Venn Librarian

Reflections about the intersection of schools, libraries and technology.

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What year is this?

Posted by lpearle on 4 November 2013

Growing up I lived with a college professor (aka “Dad”) who was on a similar schedule to mine, so concepts of “this year” and “next year” were all about the academic year.  Summer?  That belonged to a nether-year, an interruption of time as we knew it.  Then, at the tender age of 21, I entered the work world and joined millions of others who got only two weeks vacation and whose years followed the calendar.  It was always a surprise to my mother that I had to work the day after Thanksgiving but being young, unmarried and without children that day off was never gonna happen.  Then I went to graduate school and rejoined the academic calendar.  For me it’s completely clear what year it is (AY14) but for others in my life it’s not quite so clear.  When we talk about last year, it’s not 2012 it’s 2012-2013, and next year won’t start in January 2014 but in September.

Last night we turned back the clocks, something my father hates (he prefers it to be light later in the day).  Me?  I’m heading in to work early so sunup before I leave home is appreciated.  Then there’s the shopping season, which brought us Hallowe’en in September and has been promoting Christmas almost as long.  So for many people, the end of 2013 is nigh and they’re looking forward to the opportunities that 2014 will bring.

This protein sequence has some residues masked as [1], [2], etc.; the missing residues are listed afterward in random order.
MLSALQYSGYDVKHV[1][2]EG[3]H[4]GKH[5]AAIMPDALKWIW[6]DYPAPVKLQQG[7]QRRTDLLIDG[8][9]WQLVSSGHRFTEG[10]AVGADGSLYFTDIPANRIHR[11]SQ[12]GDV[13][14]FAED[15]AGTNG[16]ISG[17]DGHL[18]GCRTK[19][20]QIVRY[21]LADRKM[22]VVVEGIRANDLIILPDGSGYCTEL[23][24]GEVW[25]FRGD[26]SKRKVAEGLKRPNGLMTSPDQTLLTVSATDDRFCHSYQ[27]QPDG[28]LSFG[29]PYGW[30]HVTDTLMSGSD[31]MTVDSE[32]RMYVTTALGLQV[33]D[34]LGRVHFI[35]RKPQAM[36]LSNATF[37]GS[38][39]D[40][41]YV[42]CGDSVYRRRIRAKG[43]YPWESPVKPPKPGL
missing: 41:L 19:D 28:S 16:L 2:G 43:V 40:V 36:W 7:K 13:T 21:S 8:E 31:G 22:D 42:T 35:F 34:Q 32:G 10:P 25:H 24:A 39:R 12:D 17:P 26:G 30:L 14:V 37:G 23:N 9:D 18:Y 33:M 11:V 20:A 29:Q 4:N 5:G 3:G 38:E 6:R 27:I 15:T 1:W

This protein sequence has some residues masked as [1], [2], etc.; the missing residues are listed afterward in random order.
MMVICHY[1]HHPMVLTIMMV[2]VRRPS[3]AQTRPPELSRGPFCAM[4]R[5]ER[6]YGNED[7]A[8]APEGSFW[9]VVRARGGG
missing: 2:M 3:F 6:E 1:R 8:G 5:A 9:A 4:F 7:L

It’s also a time of year when catalogs arrive by the barrelful and I’m seeing an increase in vendor solicitations for purchases (there’s that annual quota to think of and a possible bonus to earn).  Yes, I’ll be at AASL and ALA Midwinter talking to vendors, but my budget for this year is set.  What I’m doing – what my friends are doing – is planning for 2015 and thinking about what we’ll need to purchase then.  Now, remember that 2015 will start in late August (I can begin ordering books and supplies in July).  So while I really appreciate the vendor cycle, it’s unlikely that there will be any major new purchases in this year.  When I go to ALA Annual and there’s a great trial offer, or discount available right now on something that might be perfect for a class project, usually I can’t take advantage of it because no one’s around to consult with or to preview and trial the resource.

School and academic libraries aren’t on the same calendar as public and special libraries.  It’d be nice if vendors acknowledge that and recognize that what I preview this year probably won’t get purchased until next… and that by “next” I may mean only a couple of months away.


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